Ithaca has used the deep intellectual bench of its neighboring colleges and community entrepreneurs to help create everything from skateboard companies to high-tech start-ups, an approach to job creation that has attracted the admiration of nearby municipalities.

“They’ve been able to cross over the barrier from nonprofit and transition into a for-profit entrepreneurial model, which is not an easy task,” said Stephanie A. Miner, the mayor of Syracuse, about 45 miles to the north. “We’ve done it as well, but we don’t have the kind of penetration that Ithaca has.”

Institutional support for new business, Ms. Miner added, also attracts investors unconnected to the schools. “When you look at the venture capitalists that are in upstate New York or that are investing in upstate New York, always first, in the areas that that money is going to, is Ithaca,” she said.

Blessed with physical beauty, vineyards and cultural attractions, the city and the county have also benefited from ample tourism, something the governor has promoted as central to any upstate renaissance. Ithaca’s population basically doubles during the school year, and the city has many residents whose own college days are not far behind them; the median age in the city’s core and immediate suburbs is 26 — the same age as Mr. Myrick.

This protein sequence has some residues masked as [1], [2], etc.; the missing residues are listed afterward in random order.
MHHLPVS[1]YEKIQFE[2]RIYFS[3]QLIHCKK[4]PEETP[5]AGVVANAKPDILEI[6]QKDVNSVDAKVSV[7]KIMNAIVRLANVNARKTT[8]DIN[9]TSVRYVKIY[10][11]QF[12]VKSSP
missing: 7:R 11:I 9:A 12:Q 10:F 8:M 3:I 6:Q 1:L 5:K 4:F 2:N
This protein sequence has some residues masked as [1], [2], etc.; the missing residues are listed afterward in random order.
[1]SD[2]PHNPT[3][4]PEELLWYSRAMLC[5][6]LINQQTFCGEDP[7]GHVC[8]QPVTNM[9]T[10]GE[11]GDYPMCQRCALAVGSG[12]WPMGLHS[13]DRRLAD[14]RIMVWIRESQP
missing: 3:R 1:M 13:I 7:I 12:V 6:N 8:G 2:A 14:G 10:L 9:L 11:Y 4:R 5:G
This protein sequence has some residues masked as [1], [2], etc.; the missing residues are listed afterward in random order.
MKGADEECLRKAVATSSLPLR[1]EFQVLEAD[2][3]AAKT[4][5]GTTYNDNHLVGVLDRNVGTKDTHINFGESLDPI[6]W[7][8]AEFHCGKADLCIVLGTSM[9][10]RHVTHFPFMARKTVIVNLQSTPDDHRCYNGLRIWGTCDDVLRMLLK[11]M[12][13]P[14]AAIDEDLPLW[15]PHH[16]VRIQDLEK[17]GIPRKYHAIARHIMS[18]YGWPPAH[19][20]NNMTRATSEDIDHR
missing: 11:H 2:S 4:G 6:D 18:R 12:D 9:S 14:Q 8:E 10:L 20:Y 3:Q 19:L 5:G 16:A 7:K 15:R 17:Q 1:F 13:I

Jean McPheeters, president of the Tompkins County Chamber of Commerce, said Mr. Myrick had impressed her by meeting with city and county leaders the first week that he took office in January 2012, and by pushing for efforts to change zoning to allow for greater building heights. “Svante has been a great friend to the business community,” she said.

A self-described “pragmatic progressive,” Mr. Myrick has been active in reorganizing the police force, restructuring city government and attracting $200 million in new development to the city, including a multimillion-dollar overhaul of its central commons.

At the same time, he fervently preaches the benefits of car sharing, locally grown food and affordable housing. He shares a house with four roommates near Cornell and takes the bus to City Hall downtown, where tattoo parlors, coffee shops and used-record stores are neighbors to upscale restaurants and shops.